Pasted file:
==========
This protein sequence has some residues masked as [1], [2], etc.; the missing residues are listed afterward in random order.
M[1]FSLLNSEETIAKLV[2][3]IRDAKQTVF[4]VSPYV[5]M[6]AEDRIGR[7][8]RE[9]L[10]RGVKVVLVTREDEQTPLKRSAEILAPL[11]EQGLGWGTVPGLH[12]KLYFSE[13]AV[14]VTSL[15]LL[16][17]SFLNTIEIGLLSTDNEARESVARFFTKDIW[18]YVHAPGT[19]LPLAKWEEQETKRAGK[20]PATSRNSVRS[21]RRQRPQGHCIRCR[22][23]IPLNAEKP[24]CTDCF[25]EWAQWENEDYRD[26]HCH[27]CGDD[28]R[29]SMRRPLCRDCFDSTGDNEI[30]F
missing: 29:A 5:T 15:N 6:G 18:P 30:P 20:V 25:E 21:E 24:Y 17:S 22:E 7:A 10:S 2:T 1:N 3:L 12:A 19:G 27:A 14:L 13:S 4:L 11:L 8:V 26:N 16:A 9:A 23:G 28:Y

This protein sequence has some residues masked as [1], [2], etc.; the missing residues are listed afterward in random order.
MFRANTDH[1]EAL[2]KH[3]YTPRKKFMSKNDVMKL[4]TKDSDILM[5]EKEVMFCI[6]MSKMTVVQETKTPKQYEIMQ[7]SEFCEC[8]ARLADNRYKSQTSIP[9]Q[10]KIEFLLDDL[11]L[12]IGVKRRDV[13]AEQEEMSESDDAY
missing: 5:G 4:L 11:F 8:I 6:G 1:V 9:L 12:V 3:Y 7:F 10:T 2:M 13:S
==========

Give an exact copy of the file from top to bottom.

This protein sequence has some residues masked as [1], [2], etc.; the missing residues are listed afterward in random order.
M[1]FSLLNSEETIAKLV[2][3]IRDAKQTVF[4]VSPYV[5]M[6]AEDRIGR[7][8]RE[9]L[10]RGVKVVLVTREDEQTPLKRSAEILAPL[11]EQGLGWGTVPGLH[12]KLYFSE[13]AV[14]VTSL[15]LL[16][17]SFLNTIEIGLLSTDNEARESVARFFTKDIW[18]YVHAPGT[19]LPLAKWEEQETKRAGK[20]PATSRNSVRS[21]RRQRPQGHCIRCR[22][23]IPLNAEKP[24]CTDCF[25]EWAQWENEDYRD[26]HCH[27]CGDD[28]R[29]SMRRPLCRDCFDSTGDNEI[30]F
missing: 29:A 5:T 15:N 6:G 18:P 30:P 20:V 25:E 21:E 24:Y 17:S 22:E 7:A 10:S 2:T 1:N 3:L 12:A 19:G 27:A 14:L 13:S 4:L 11:L 8:V 26:N 16:A 9:A 23:G 28:Y

This protein sequence has some residues masked as [1], [2], etc.; the missing residues are listed afterward in random order.
MFRANTDH[1]EAL[2]KH[3]YTPRKKFMSKNDVMKL[4]TKDSDILM[5]EKEVMFCI[6]MSKMTVVQETKTPKQYEIMQ[7]SEFCEC[8]ARLADNRYKSQTSIP[9]Q[10]KIEFLLDDL[11]L[12]IGVKRRDV[13]AEQEEMSESDDAY
missing: 5:G 4:L 11:F 8:I 6:G 1:V 9:L 12:V 3:Y 7:F 10:T 2:M 13:S